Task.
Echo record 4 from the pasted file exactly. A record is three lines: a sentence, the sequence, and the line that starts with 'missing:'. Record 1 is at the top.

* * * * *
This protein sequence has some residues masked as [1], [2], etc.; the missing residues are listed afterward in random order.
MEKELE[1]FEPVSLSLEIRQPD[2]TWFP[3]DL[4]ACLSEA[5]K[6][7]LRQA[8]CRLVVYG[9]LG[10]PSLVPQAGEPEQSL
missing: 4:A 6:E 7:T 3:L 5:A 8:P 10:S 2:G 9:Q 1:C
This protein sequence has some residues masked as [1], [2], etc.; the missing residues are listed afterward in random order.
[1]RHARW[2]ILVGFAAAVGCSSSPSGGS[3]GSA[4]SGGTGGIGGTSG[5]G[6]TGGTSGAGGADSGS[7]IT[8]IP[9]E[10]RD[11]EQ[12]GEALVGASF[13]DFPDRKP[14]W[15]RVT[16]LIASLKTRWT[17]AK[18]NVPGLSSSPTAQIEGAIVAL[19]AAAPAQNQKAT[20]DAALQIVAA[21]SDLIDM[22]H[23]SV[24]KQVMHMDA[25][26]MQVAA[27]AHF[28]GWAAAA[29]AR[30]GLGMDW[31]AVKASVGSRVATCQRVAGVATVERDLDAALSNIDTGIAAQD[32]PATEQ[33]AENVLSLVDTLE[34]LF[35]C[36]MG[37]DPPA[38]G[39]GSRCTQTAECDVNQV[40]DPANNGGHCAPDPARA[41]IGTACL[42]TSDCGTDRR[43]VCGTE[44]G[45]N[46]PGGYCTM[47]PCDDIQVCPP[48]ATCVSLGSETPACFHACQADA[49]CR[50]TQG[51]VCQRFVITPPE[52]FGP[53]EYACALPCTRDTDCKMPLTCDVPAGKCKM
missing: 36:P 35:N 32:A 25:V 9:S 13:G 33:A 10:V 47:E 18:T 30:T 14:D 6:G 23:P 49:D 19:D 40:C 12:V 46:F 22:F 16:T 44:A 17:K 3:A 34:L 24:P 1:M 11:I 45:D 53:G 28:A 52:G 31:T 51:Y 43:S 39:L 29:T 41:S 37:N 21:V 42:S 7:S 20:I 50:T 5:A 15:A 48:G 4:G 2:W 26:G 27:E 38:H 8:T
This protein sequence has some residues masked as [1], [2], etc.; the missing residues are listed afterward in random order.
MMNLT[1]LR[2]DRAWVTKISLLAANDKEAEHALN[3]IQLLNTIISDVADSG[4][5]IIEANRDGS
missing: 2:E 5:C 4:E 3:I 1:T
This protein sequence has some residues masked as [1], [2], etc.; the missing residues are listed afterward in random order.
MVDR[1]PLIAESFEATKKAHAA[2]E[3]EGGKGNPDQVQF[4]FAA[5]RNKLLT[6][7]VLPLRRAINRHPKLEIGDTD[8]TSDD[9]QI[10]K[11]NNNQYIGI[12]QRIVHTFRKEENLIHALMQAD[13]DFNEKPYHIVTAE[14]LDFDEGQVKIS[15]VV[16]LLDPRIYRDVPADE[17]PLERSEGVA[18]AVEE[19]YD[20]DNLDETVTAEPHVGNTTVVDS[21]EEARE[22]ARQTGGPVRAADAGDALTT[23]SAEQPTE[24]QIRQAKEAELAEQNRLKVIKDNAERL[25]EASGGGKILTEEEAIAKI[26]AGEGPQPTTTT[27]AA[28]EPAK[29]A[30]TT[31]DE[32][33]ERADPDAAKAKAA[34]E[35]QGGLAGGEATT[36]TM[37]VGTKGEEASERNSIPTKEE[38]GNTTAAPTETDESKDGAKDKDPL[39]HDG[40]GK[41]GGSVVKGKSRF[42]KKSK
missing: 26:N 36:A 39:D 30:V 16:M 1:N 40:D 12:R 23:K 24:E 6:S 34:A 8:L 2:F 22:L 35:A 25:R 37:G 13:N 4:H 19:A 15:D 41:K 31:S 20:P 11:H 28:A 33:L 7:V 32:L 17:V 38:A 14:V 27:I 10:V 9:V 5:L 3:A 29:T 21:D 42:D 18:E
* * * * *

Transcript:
This protein sequence has some residues masked as [1], [2], etc.; the missing residues are listed afterward in random order.
MVDR[1]PLIAESFEATKKAHAA[2]E[3]EGGKGNPDQVQF[4]FAA[5]RNKLLT[6][7]VLPLRRAINRHPKLEIGDTD[8]TSDD[9]QI[10]K[11]NNNQYIGI[12]QRIVHTFRKEENLIHALMQAD[13]DFNEKPYHIVTAE[14]LDFDEGQVKIS[15]VV[16]LLDPRIYRDVPADE[17]PLERSEGVA[18]AVEE[19]YD[20]DNLDETVTAEPHVGNTTVVDS[21]EEARE[22]ARQTGGPVRAADAGDALTT[23]SAEQPTE[24]QIRQAKEAELAEQNRLKVIKDNAERL[25]EASGGGKILTEEEAIAKI[26]AGEGPQPTTTT[27]AA[28]EPAK[29]A[30]TT[31]DE[32][33]ERADPDAAKAKAA[34]E[35]QGGLAGGEATT[36]TM[37]VGTKGEEASERNSIPTKEE[38]GNTTAAPTETDESKDGAKDKDPL[39]HDG[40]GK[41]GGSVVKGKSRF[42]KKSK
missing: 26:N 36:A 39:D 30:V 16:M 1:N 40:D 12:R 23:K 24:E 6:S 34:A 8:L 2:F 22:L 35:A 25:R 37:G 13:N 4:H 19:A 15:D 41:K 31:S 20:P 11:H 28:A 33:L 7:V 32:L 17:V 38:A 14:V 27:I 10:V 9:V 5:L 3:A 29:T 21:D 42:D 18:E